in 1987, a call-and-answer chant that somehow connected with the American public and reached number 35 in their Billboard Hot 100, which was no mean feat for a record of its nature. In general, the issue with go-go as a chart force was that it just is not radio friendly enough, featuring more party chants than songs. Island’s attempts to make Trouble Funk more “commercial” with songs like _Woman of Principle_ ended up with them losing their hard hitting funk sound but still were nothing radio would play.
What is Art Garfunkel connection with go-go?
He was the miscast star of the Saturday Night Fever of go-go – a thriller called Good To Go, in which Art plays the lead role as a Baltimore reporter who gets framed for rape. Despite some great live footage from Trouble Funk, Chuck Brown and EU the film is heavy going to watch and received little of no critical acclaim. Hence it floundered at the box office, with even a later release (re-titled ‘Short Fuse’) failed to revive it.
How has go-go influenced other musical genres?
There were a few go-go influenced rap cuts from the mid to late 80s from the likes of Salt ‘n’ Pepa, Full Force, LL Cool J – which maybe had the quirky hooks and image to propel them more into the mainstream than the pure funk of go-go. In many ways this later go-go sound can be credited as at least an influence on what became known as swing beat. Teddy Riley’s drum patterns often had a very go-go-ish syncopation. Certainly more recent productions such as Beyonce’s Crazy In Love and Amerie’s 1 Thing from DC based Rich Harrison are the song based go-go radio hits we never had in 84.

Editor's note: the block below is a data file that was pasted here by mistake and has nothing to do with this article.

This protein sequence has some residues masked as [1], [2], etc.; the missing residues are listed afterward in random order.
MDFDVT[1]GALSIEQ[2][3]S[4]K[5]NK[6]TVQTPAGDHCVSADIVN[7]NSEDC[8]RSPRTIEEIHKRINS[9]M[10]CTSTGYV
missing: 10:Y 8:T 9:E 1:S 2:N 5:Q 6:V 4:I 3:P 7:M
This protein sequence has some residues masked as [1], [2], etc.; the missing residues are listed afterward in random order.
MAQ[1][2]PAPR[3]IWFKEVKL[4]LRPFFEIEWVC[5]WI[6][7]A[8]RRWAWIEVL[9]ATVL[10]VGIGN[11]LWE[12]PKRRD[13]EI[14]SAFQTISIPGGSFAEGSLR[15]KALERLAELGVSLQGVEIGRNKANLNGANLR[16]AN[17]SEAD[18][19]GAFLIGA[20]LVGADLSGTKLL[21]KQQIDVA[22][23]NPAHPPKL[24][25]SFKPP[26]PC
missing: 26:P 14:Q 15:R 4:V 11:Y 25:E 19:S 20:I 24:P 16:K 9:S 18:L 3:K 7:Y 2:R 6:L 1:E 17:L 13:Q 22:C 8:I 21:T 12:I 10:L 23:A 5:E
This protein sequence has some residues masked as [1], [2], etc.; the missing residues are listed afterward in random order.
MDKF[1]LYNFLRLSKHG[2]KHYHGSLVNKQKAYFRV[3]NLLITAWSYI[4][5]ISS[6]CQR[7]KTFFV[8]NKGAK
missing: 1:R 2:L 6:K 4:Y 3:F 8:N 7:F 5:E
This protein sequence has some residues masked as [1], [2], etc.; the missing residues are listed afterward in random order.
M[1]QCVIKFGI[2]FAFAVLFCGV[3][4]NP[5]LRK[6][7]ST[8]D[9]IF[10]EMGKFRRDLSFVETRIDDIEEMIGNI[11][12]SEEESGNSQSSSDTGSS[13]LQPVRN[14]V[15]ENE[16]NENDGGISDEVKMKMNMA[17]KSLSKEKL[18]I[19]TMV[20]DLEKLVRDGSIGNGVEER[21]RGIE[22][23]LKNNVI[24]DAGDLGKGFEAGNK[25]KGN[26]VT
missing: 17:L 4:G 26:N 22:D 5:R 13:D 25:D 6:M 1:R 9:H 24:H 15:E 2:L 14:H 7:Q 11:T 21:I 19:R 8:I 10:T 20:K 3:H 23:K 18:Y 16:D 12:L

How is go-go doing in 2012?
Back in Washington the scene still carries on to this day regardless of its brief forays into the mainstream with Rare Essence, EU, Junkyard Band and many others still playing regularly. In most cases there is a nucleus of a couple of original members, while new younger musicians joining the ranks for periods of time. As rap has become such big business in the USA, there has been a strong rap influence on at least some go-go. With Chuck Brown passing recently it will be interesting to see what shape go-go is in in 20 years time.